Two Turkish journalists jailed for revealing state secrets

An Istanbul court on Friday sentenced two Turkish journalists to five years in prison over a report they published last year about alleged arms shipments from Turkey to Syria.

The sentences came shortly after a dramatic incident outside the courthouse in which one of the defendants was nearly shot by a man who shouted, "You're a traitor to your country."

Can Dundar, the editor-in-chief of the Cumhuriyet newspaper, and Erdem Gul, the left-wing daily's bureau chief in Ankara, were both found guilty of reaveling state secrets.

Dundar received a five-year-and-10 month sentence, while Gul received five years, according to a dpa reporter in the courtroom.

Two hours before the sentencing, Dundar survived unscathed an attempt on his life when a gunman fired at him during a break in the proceedings.

Dundar's wife, Dilek Dundar, rushed the gunman as he drew his weapon and grabbed his throat. Dilek Dundar said she heard the assailant call her husband a traitor while firing the gun at Dundar. She described her reaction to grab his throat a "reflex." The gunman was quickly arrested without resistance, according to broadcaster CNN Turk.

Dundar, who says he has been the subject of death threats, told reporters that he held President Recep Tayyip Erdogan responsible: "I do not know the assassin, but I know exactly who encouraged him and made me the target."

Erdogan, a plaintiff in the case along with the Turkish secret service, had promised the pair would pay a "heavy price" for their reporting.

CNN Turk identified Dundar's attacker as a man aged around 40 from the central Anatolian town of Sivas, but did not name him.

The two journalists had been accused of multiple charges that could have resulted in life imprisonment if found guilty.

But on two of the most serious accusations - espionage and attempting to overthrow the government - they were ruled innocent.

Dundar and Gul still face a separate charge of aiding a terrorist organization, which will be dealt with at another trial.

Dundar's lawyer, Bulent Utku, said his client would appeal the verdict.

The Committee to Protect Journalists (CPJ), a New York-based press freedom watchdog, condemned Turkey for the sentencing.

"Leading Turkish journalists Can Dundar and Erdem Gul were unjustly sentenced today, but what was really on trial was the Turkish criminal system, which is guilty of gross misconduct," said Joel Simon, CPJ's executive director.

The case against them concerned an article last May in which Cumhuriyet reported that it had evidence that Turkey's secret service had arranged in early 2014 for weapons shipments across the border to aid Islamist rebels fighting to oust Syrian President Bashar al-Assad.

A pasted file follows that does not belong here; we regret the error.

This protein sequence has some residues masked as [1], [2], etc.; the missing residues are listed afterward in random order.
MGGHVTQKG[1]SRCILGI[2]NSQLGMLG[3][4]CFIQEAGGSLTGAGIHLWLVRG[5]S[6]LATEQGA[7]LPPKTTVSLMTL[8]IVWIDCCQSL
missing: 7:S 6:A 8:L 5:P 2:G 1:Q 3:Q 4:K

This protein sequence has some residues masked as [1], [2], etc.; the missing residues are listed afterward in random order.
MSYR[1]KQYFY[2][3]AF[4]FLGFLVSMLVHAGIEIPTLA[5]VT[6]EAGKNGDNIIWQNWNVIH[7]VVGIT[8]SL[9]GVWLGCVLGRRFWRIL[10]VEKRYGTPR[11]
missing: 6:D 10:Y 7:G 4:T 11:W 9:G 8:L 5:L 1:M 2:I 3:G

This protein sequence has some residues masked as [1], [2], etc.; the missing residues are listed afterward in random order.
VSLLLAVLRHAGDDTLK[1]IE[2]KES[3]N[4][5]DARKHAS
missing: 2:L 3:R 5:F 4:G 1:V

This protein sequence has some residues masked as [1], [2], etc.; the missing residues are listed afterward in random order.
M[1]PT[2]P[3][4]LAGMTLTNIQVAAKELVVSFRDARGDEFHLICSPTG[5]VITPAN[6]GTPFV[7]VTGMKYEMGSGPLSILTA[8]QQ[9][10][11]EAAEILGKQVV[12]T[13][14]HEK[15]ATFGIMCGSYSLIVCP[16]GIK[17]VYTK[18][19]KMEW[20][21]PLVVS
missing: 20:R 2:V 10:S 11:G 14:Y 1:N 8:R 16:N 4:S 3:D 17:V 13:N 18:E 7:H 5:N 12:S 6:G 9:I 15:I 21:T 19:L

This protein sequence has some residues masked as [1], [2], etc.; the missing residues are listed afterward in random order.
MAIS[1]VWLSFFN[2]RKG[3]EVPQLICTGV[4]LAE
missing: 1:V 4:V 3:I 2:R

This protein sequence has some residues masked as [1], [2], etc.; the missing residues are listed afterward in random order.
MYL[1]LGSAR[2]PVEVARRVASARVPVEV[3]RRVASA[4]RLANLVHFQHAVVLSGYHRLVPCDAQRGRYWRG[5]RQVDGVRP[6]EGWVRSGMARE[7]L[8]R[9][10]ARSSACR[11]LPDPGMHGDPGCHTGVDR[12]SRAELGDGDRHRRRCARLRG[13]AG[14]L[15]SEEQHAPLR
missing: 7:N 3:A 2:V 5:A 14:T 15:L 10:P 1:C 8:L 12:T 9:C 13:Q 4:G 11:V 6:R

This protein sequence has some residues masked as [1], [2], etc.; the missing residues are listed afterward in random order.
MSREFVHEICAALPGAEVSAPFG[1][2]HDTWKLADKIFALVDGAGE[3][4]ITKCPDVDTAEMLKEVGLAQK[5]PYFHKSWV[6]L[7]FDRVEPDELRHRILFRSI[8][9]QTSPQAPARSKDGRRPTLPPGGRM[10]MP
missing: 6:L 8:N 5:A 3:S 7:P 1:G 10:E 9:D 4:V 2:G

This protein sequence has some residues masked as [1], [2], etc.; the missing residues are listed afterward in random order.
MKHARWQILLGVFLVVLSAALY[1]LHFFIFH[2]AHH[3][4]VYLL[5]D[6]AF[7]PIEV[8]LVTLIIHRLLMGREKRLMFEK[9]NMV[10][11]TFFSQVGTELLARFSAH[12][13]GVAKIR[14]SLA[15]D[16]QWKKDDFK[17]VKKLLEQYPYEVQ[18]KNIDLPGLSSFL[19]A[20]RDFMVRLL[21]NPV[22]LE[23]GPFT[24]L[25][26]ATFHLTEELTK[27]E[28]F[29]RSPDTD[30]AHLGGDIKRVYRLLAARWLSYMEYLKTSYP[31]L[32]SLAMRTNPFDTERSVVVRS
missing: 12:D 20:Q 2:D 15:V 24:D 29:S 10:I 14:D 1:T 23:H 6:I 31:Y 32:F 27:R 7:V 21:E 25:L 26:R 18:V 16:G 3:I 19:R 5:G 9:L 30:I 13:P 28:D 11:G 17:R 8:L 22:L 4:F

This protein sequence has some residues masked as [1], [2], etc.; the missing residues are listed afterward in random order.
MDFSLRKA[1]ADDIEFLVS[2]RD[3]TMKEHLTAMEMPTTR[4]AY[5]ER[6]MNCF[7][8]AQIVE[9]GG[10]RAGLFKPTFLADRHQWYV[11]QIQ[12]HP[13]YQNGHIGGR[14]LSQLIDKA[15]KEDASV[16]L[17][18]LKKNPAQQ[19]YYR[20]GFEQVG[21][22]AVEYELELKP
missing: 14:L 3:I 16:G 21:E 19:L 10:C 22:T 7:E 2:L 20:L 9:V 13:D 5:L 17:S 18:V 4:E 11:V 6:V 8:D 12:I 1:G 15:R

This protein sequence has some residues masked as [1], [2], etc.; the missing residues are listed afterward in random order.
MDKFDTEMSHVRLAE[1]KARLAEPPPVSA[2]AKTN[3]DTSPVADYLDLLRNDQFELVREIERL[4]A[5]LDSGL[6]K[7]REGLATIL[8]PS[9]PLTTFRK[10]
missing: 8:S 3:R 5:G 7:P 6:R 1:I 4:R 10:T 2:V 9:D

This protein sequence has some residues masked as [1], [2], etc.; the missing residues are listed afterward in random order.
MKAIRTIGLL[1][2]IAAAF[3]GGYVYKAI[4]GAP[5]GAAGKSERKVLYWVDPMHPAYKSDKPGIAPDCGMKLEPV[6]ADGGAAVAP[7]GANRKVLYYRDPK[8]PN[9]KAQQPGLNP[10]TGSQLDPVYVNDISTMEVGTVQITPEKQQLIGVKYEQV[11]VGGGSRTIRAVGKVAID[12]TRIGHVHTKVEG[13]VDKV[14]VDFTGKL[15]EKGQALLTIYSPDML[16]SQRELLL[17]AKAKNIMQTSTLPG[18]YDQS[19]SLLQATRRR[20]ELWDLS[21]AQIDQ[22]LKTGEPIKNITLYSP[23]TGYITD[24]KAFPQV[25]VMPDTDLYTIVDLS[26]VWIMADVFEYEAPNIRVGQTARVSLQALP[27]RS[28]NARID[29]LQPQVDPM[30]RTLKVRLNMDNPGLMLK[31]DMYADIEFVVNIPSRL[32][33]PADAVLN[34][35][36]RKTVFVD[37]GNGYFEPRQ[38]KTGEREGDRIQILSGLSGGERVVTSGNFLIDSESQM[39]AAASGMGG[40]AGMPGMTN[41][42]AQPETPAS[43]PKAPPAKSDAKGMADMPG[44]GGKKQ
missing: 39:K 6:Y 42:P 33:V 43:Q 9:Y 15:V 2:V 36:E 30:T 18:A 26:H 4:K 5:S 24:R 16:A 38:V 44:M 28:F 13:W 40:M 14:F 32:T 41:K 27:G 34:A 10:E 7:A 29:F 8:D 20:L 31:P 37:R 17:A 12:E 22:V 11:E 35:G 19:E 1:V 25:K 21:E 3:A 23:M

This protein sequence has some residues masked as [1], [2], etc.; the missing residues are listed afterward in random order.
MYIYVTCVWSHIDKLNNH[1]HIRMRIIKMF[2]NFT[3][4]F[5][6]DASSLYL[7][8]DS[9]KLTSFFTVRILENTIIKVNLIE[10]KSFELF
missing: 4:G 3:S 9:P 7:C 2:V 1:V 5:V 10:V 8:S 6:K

Although Ankara has repeatedly called for al-Assad's removal, it denies arming rebel fighters.

Both Dundar and Gul spent three months in jail on remand before the Constitutional Court ordered their release in late February.

The trial began on March 25, sparking outrage among leading human rights groups and press freedom watchdogs.

Dundar said of Friday's verdict: "That was a legal attack intended to silence all journalists in Turkey."

Turkey ranks 161 out of 180 countries in the Reporters Without Borders Press Freedom Index.

Last update: Sat, 07/05/2016 - 13:06

More from World

Crackdown on cheap tours to dampen Chinese New Year in Thailand

Tourist arrivals from China to Thailand during this year's Chinese New Year are forecast to drop by 9 per cent...

Japan's Abe gives Vietnam fresh loans, patrol boats

Japanese Prime Minister Shinzo Abe arrived in Vietnam Monday afternoon with fresh aid and loan packages amid both...

Angered Indians demand Gandhi flip-flops be removed from Amazon

Flip-flops depicting independence leader Mahatma Gandhi for sale on Amazon have triggered anger with Indians, who...

Blow to al-Sissi as Egypt court bans islands handover to Saudi Arabia

Egyptian President Abdel-Fattah al-Sissi suffered a blow Monday when a key court sided with a lower body and ruled...

Tourist arrivals to Nepal rise in wake of 2015 earthquake

Nepal saw a record number of international tourists in 2016, giving the country a boost after numbers plummeted...